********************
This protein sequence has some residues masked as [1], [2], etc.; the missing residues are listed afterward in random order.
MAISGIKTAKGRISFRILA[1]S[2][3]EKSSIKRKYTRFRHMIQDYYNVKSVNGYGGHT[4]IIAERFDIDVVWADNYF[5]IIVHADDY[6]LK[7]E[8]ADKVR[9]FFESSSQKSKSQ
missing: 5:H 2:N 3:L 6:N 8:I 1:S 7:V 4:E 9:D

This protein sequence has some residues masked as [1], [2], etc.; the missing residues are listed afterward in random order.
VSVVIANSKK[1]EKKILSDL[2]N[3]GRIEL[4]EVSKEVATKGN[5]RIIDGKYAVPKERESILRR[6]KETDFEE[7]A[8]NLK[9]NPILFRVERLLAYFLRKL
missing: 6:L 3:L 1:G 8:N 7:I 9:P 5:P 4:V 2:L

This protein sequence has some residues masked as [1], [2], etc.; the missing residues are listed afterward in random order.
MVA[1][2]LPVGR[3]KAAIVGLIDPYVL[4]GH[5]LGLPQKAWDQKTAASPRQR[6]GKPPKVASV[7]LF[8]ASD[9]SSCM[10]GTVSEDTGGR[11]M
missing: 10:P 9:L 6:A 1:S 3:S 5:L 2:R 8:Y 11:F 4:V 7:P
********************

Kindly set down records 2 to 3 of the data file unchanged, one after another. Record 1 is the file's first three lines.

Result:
This protein sequence has some residues masked as [1], [2], etc.; the missing residues are listed afterward in random order.
VSVVIANSKK[1]EKKILSDL[2]N[3]GRIEL[4]EVSKEVATKGN[5]RIIDGKYAVPKERESILRR[6]KETDFEE[7]A[8]NLK[9]NPILFRVERLLAYFLRKL
missing: 6:L 3:L 1:G 8:N 7:I 9:P 5:P 4:V 2:L

This protein sequence has some residues masked as [1], [2], etc.; the missing residues are listed afterward in random order.
MVA[1][2]LPVGR[3]KAAIVGLIDPYVL[4]GH[5]LGLPQKAWDQKTAASPRQR[6]GKPPKVASV[7]LF[8]ASD[9]SSCM[10]GTVSEDTGGR[11]M
missing: 10:P 9:L 6:A 1:S 3:S 5:L 2:R 8:Y 11:F 4:V 7:P